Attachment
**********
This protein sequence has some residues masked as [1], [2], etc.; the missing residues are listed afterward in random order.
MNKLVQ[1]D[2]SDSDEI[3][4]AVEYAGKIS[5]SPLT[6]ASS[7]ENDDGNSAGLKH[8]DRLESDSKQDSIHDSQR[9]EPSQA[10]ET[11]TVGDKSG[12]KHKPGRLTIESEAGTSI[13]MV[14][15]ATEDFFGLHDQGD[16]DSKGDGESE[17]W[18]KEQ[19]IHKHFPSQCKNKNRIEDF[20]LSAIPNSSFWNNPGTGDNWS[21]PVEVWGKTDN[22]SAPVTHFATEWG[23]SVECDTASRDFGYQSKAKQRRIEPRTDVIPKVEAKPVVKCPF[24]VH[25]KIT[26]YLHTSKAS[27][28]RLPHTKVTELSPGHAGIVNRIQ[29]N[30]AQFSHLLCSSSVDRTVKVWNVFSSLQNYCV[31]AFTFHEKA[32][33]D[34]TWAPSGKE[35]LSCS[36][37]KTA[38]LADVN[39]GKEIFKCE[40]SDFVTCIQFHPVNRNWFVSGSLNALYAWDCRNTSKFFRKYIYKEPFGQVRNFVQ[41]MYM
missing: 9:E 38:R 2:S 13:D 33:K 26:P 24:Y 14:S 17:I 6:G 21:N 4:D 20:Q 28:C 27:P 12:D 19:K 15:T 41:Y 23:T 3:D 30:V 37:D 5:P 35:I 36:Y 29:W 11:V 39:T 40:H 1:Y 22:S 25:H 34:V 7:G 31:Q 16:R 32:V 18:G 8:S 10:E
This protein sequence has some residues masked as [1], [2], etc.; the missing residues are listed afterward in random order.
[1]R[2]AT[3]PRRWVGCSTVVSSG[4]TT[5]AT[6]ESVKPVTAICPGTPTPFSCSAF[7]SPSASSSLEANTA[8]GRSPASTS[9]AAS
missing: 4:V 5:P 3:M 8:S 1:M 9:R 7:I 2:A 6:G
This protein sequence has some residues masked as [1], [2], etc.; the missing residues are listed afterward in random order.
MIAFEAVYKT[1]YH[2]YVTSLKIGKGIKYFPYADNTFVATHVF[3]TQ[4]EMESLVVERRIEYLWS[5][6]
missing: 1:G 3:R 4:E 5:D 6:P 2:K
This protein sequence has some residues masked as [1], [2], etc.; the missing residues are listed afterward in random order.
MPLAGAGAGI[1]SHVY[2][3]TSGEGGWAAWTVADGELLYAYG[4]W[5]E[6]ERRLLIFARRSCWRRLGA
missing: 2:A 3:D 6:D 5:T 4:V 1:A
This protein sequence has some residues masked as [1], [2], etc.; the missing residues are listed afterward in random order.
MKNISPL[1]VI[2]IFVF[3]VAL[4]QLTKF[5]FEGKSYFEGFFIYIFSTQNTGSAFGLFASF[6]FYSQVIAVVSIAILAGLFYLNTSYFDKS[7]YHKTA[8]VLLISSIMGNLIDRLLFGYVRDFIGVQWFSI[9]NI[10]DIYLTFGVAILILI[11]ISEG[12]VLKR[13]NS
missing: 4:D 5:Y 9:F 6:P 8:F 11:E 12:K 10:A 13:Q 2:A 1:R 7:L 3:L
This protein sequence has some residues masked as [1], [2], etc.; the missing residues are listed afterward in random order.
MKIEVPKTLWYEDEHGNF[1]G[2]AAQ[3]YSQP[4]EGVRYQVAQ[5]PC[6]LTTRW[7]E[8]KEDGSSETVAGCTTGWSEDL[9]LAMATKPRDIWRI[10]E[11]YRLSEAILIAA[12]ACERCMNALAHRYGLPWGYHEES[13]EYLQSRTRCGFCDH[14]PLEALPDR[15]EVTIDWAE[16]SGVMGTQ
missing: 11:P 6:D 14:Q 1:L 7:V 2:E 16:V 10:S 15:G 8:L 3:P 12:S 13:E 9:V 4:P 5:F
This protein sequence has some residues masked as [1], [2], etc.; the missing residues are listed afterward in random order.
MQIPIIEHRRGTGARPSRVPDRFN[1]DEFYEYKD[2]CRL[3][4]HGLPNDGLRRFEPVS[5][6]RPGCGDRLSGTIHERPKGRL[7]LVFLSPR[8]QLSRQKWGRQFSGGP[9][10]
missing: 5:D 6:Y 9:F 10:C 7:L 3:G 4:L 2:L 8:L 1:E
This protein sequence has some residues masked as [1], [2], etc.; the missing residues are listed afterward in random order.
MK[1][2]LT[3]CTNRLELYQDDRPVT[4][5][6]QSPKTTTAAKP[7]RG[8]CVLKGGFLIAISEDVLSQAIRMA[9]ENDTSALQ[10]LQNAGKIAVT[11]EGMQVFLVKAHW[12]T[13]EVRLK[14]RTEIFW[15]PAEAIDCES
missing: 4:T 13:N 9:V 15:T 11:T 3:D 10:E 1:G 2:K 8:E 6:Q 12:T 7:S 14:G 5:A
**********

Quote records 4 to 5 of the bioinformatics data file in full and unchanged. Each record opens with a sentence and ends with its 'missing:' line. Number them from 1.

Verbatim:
This protein sequence has some residues masked as [1], [2], etc.; the missing residues are listed afterward in random order.
MPLAGAGAGI[1]SHVY[2][3]TSGEGGWAAWTVADGELLYAYG[4]W[5]E[6]ERRLLIFARRSCWRRLGA
missing: 2:A 3:D 6:D 5:T 4:V 1:A
This protein sequence has some residues masked as [1], [2], etc.; the missing residues are listed afterward in random order.
MKNISPL[1]VI[2]IFVF[3]VAL[4]QLTKF[5]FEGKSYFEGFFIYIFSTQNTGSAFGLFASF[6]FYSQVIAVVSIAILAGLFYLNTSYFDKS[7]YHKTA[8]VLLISSIMGNLIDRLLFGYVRDFIGVQWFSI[9]NI[10]DIYLTFGVAILILI[11]ISEG[12]VLKR[13]NS
missing: 4:D 5:Y 9:F 6:P 8:F 11:E 12:K 10:A 13:Q 2:A 1:R 7:L 3:L